Once again choose an easy route. Move like a ninja and positioning your feet with precision. Target a foot hold and position your feet the exact surface you would like to contact. Transfer and lightly lunge your weight to the foot hold. You can combine the sticky hands exercise to the silent feet. This requires total focus and concentration. No slamming the feet against the hold.
Hang with Straight Arm(s)
When climbing notice the position of your arms and elbows. I keep my arms and elbow straight as much as possible. This help redistribute my weight using the bigger muscles such as my back and shoulder. When my elbow is bent, all my weight relies primarily on my forearm, biceps, and the small muscles around my elbow. This cause a lot more stress on my elbow. This often creates a tennis elbow injury especially when you first start out.
- Body positioning – The body positioning is important. Sometimes to move from one hold to another, you can use your body momentum (activating the core) to swing to the next move. Most of the time, I have three positions secure on the rock, either both of my feet secure on two holds and one hand on another or two hands on two positions and one foot on another. I try to keep one hand or one foot free as often as possible. This allows me to shake my hand or arm out as often as I can to keep the blood circulate and prevent stress or cramping.
Hip Against the Wall
Especially when climbing an incline, I find putting my left or right hip against the wall depending where I am on the wall prevents me from pulling off the wall.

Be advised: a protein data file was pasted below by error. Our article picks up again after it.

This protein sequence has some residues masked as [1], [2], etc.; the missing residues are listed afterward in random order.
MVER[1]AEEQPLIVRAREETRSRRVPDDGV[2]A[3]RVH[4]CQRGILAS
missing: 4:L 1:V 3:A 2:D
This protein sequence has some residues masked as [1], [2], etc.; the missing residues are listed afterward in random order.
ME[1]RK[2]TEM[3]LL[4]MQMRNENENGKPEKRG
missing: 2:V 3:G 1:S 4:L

Pivot Your Feet
I find pivoting your feet at an angle near the wall to bring your hip closer to the wall. This is really helpful especially for beginners. Use the large and strong muscles in your thighs and hips with the body momentum to step up to the next hold instead of focusing only using your hands and arms to pull your whole body weight up to the next move. Use your arms and hands for balance.
Use the Edges of the Shoes and Transfer your Weight
The rock climbing shoes are made with special rubbers to keep you sticking to the wall. Trust your shoes and learn to use the edge around the front tip of your shoes. Find the center of gravity positioning and shift your all your weight to the ball of the foot on a hold. This will help you learn to maximize your shoes and becoming aware of your footwork.
After your fun day of climbing, do not forget to warm down the body. Similar to Warming up , choose several easy routes. Climb up and down several times to allow your muscle to relax from your day of climbing.
Remember the more you climb the better you become. However, do not forget to give your body a break as well to recover from overusing your muscles. I often climb two to three times a week: Tuesday, Thursday, and Saturday. If you choose to climb every day, make sure to alternate your climbing exercises utilizing different muscles. The muscle will need a few days to recover.
There is a common pun phrase that I totally love – “Seven days without climbing make one week.” Get it? This is so true. When I missed seven full days without climbing, I found myself feeling very weak.
Have a fun time exploring. Any other techniques you would like to share or have a question about? Please leave a comment below. I love to hear your thoughts.